Avoiding Malaria and Insect Born Diseases
Think of malaria, and you probably think of death. Malaria is the most common infectious disease in the world. It can be fatal but it can also be cured and prevention is possible using malaria tablets. It is passed on by a mosquito whose saliva contains malaria parasites. Malaria does not affect countries with cooler climates, and is unlikely in temperate climates. Countries with tropical climates are most likely to harbour the disease.
Affected CountriesMalaria is a big problem in countries such as Egypt, Morocco, Tunisia, Sub Saharan Africa, Central America, Dominican Republic, Haiti, Argentina, southern China, central and Southeast Asia and India and mosquitoes that spread malaria are more likely to emerge at night than in the daytime.
Malaria Prevention includes:
- Taking malaria tablets before you set off on your trip
- Wearing trousers and clothing with long sleeves to avoid night-time insects
- Insects can still bite through thin clothing, so be sure to use insect repellent with 20% - 50% DEET (Diethylmetatoluamide)
- Spray insecticide to help prevent mosquitoes from entering hotel rooms
- Spray a mosquito net with insecticide
- Be aware that garlic and ultrasound does not ward off biting insects
- Frequent air-conditioned rooms as mosquitoes are not fond of them
There is no vaccine to prevent malaria but one is currently in progress.
Anti-malaria tablets are available. The required tablets vary depending on the country that you are visiting. You should seek advice from your GP and take the malaria tablets before you travel, as well as during your stay and after you have arrived home, in order to cover the incubation period. They should be taken with meals or soon afterwards.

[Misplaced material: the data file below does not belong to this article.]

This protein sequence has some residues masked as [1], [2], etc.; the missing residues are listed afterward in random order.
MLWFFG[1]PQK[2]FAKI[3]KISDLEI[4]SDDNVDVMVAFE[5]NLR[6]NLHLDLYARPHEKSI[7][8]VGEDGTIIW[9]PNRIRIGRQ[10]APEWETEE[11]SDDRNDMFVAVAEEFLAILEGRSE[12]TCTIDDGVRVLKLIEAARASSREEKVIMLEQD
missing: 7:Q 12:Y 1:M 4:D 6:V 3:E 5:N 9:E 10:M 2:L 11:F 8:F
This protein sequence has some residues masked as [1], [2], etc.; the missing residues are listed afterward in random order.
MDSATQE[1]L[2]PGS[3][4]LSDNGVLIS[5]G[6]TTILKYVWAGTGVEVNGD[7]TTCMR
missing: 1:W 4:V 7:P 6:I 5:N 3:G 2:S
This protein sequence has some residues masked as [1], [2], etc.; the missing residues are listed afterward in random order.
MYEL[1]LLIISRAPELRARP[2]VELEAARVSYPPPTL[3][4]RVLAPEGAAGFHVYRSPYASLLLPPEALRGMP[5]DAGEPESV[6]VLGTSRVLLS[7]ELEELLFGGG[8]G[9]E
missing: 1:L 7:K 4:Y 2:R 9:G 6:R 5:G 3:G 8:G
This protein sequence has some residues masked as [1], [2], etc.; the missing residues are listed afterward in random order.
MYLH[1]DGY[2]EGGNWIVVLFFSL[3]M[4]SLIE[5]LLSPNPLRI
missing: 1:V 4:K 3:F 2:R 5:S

At an early stage, malaria symptoms can be similar to those of many other infections caused by bacteria, parasites and viruses. Symptoms may include:
- Fever and headache
- Sweats and chills
- Vomiting and nausea
Malaria AdviceCertain prescription drugs can protect against malaria. These include:
- Chloroquine is suggested when travelling only to countries where the malaria mosquitoes are not unresponsive to it, such as Mexico, Central America, Haiti and the Dominican Republic. One dose should be taken prior to leaving, one during the stay and once a week for the next month after your return.
- Mefloquine is used when mosquitoes are resistant to chloroquine. One dose should be taken before leaving, one during the stay and once a week for the next month.
Yellow FeverAnother insect borne disease is yellow fever. It is also transmitted via mosquitoes. Yellow fever is a common disease in Central and South America and Africa. There is no real threat of contracting malaria in Asia, even though the mosquitoes that spread yellow fever are in the region. Travellers should be vaccinated against yellow fever at least 10 days before arriving in an at-risk country. You may require a certificate of immunisation to enter certain places.
The mosquitoes that spread yellow fever are more likely to come out in the daytime. Drugs cannot cure yellow fever. Most sufferers fully recover by themselves and have immunity thereafter. A vaccine is available for yellow fever. One vaccine gives immunity for ten years. If you are travelling to a high-risk area, you will need a yellow fever vaccination certificate. You will also need one to travel to certain parts of Asia.
Insect repellent should be used to protect against yellow fever.